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Did yesterday’s game have a rivalry within a rivalry?

New York Yankees v New York Mets

The Subway Series didn’t get off to a great start for the Yankees, but what happened in yesterday’s game still left me with a smile on my face; even after the game was long over.

When you think of the Subway Series going into last night, you would think Robinson Cano vs. David Wright as the rivalry within the rivalry, them being the gigantic catalysts in bringing their team out in front during the games and leading their teams to victory. However, yesterday’s game had two players that you last expected to attempt to lead their teams to victory: Brett Gardner vs. Daniel Murphy. Gardner won the battle for his team, but Murphy won the war that night. Let’s rewind to last night, shall we?

Gardner commits Grand Larceny (on a HR): Daniel Murphy was entirely sure that he hit a HR to deep left-center. He was sure he had enough to give his team the lead–until Brett Gardner ran all the way to the track and robbed Murphy of a 2-run HR. Murphy’s reaction to Gardner’s catch was priceless: he took his helmet off his head and threw it to the ground, causing Yankees fans like myself to emit laughter, even through the commercial break. Even after the loss, I still had a smile on my face. Yes, I was ecstatic about the Gardner catch–but Murphy’s reaction is what kept me in a good mood.

Tickets to Citi-Field? $50
Subway Sandwiches? $9
Daniel Murphy’s reaction to Brett Gardner’s catch? Priceless. Everything’s better when you’re a Yankees fan.

Murphy extracts revenge (and wins the game for the Mets): In the 8th inning is where it got grim for the Yankees. David Robertson was one out away from getting out of the inning tied…until Daniel Murphy lined a base-hit…in front of Brett Gardner. Daniel Murphy’s reaction? He flipped the bat to the ground as if he hit a HR, walked to first base, then pumped his fist. Yeah, Mets fans may have liked that…but I didn’t. Let’s just say that my reaction to Murphy getting the game winning single mirrored his reaction innings earlier (I took my Yankees cap off and threw it to the ground). Don’t worry–the hat has recovered from collecting dust from hitting the floor.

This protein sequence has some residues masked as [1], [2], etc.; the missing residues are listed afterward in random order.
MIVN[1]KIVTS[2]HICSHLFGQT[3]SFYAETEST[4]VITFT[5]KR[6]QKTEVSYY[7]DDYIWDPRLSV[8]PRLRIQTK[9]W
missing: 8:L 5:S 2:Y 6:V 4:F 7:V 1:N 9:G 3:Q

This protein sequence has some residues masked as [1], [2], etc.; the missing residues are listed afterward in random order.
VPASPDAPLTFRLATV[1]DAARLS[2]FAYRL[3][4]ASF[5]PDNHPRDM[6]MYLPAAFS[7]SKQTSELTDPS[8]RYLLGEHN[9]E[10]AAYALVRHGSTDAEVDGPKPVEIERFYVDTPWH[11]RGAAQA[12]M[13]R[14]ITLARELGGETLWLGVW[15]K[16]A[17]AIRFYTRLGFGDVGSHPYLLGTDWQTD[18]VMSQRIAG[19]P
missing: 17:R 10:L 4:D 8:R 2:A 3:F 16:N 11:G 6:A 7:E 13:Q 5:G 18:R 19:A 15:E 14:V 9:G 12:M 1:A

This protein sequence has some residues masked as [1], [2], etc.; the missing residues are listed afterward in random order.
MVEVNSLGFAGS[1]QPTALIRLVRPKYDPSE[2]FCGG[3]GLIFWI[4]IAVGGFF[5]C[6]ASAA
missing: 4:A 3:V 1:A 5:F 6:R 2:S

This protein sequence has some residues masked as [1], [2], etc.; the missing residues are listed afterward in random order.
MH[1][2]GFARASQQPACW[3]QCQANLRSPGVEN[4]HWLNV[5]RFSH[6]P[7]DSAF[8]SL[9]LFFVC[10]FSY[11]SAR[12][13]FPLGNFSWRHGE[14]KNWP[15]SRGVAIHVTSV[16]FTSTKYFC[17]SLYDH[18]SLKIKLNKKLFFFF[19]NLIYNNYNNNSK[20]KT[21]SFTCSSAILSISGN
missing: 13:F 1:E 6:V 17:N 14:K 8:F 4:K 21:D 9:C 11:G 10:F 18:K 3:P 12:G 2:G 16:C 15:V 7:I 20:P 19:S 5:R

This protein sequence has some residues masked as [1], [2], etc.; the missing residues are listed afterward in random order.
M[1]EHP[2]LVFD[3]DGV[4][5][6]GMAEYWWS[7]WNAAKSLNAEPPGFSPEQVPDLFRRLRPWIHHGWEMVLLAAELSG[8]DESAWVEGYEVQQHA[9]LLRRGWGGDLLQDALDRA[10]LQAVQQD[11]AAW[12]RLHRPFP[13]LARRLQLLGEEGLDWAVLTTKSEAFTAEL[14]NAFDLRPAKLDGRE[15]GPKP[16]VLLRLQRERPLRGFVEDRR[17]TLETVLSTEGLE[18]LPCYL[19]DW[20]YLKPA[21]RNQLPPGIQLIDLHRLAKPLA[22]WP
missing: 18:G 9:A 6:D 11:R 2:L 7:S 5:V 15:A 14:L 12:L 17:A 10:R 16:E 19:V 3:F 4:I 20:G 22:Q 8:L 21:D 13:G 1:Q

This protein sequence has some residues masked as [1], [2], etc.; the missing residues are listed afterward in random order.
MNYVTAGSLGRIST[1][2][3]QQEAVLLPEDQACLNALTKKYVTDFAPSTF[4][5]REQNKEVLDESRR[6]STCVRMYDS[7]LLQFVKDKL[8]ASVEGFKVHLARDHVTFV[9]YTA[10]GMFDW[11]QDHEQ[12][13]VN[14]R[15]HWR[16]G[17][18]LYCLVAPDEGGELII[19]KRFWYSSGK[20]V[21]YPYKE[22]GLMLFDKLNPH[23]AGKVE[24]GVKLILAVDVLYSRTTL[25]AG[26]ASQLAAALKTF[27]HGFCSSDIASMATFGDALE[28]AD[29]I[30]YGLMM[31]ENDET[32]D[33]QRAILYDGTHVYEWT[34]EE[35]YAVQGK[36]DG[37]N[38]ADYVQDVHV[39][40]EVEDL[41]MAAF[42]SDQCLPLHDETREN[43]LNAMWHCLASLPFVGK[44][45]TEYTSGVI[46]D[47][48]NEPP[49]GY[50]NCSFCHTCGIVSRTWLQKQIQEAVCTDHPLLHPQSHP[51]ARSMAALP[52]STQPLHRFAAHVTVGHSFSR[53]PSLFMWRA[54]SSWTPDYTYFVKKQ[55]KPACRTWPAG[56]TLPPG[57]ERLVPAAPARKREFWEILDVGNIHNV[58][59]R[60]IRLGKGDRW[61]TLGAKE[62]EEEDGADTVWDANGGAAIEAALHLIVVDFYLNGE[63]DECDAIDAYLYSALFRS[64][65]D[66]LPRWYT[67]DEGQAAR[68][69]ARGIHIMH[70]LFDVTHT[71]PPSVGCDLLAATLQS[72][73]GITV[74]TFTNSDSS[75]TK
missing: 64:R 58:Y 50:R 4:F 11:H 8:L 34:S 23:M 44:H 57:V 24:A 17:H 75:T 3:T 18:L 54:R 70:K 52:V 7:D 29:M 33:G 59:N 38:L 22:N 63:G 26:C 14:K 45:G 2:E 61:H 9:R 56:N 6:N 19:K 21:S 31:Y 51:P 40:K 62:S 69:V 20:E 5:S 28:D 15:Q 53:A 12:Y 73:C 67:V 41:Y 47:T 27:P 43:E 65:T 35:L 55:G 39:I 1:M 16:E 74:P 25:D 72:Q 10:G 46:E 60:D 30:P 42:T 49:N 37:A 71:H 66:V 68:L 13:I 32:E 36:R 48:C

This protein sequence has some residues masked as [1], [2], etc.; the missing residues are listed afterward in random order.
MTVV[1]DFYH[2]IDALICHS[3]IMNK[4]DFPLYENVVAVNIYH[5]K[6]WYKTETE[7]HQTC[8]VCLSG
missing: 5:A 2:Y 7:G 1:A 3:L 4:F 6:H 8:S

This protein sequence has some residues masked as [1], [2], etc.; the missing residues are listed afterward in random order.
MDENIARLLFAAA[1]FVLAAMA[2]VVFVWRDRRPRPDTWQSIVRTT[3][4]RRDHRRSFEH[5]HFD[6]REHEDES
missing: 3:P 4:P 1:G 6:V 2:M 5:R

Even if it was just for yesterday, the fact that Brett Gardner and Daniel Murphy were looking for ways to one-up another was exciting to watch. We all know that Daniel Murphy was ecstatic for winning the game for the Mets. Brett Gardner had trouble being upset about the loss–especially after the catch he made during the game. And frankly, I don’t blame him one bit.

Why Not Manny Ramirez?

Manny is low-risk, high reward

I have made it clear since the departure of Jesus Montero that the Yankees need to add a legitimate hitter, advocating for  Chase Headley, Seth Smith, Clint Robinson, Billy Butler & Daniel Murphy among others.  However, since Cashman seems intent on signing an over-the-hill DH from the Free Agent trash heap that still remains, I have a recommendation for him.  Give Manny Ramirez a look.

This article from MLB.com explains Manny’s situation as it seems Oakland is zeroing in on him:

Baseball sources confirmed to MLB.com that A’s officials recently traveled to Florida to observe Ramirez’s workouts. If the two sides reach an agreement, Ramirez would earn slightly more than the league minimum of $480,000, according to the Associated Press.

We already know all of the reasons not to sign Manny, but under the circumstances, almost all risk is mitigated.  He will make absolutely nothing – available for the league minimum.  And although he will face a 50 game suspension, he is permitted to play in Spring Training games and Extended Spring Training Games.  So the team that signs him will get a long look at him to evaluate what he has left in the tank.  If it’s nothing, he can be dropped at anytime for no cost since I don’t believe he can even collect his salary while suspended.  Billy Beane may be making a wise move even though he already has plenty of options at OF and DH.  Manny will be eligible around June and if he shows promise, Beane will trade him to a contender.

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Pineda allows Yanks to spend on offense in future

Pineda gripping the changeup he must develop (used via creative commons license)

By now, the Michael PinedaJesus Montero trade has been dissected from every angle.  But lost in the aftermath of Friday’s atom-bomb dropped by Brian Cashman is the effect this deal will have on the Yankees future beyond the upcoming 2012 season and the change in philosophy it signifies. The popular belief prior to the deal was that the team would try to get through this season with the pitching they had, maybe adding a veteran on a 1-year deal, then try to play their hand in the big 2013 market for Free Agent Pitching.  Is that still a viable strategy?

I believe the trade of Montero for Pineda denotes a change in Cashman’s philosophy of paying top dollar for FA pitchers.  He sees the trend in MLB with teams locking up their good young starters – and he knows his own track record of signing FA pitchers has been dubious with the one exception being the $161M deal for CC Sabathia. But Cash knows he doesn’t have the long-term flexibility to risk $100M+ deals on pitchers even if they do reach the open market.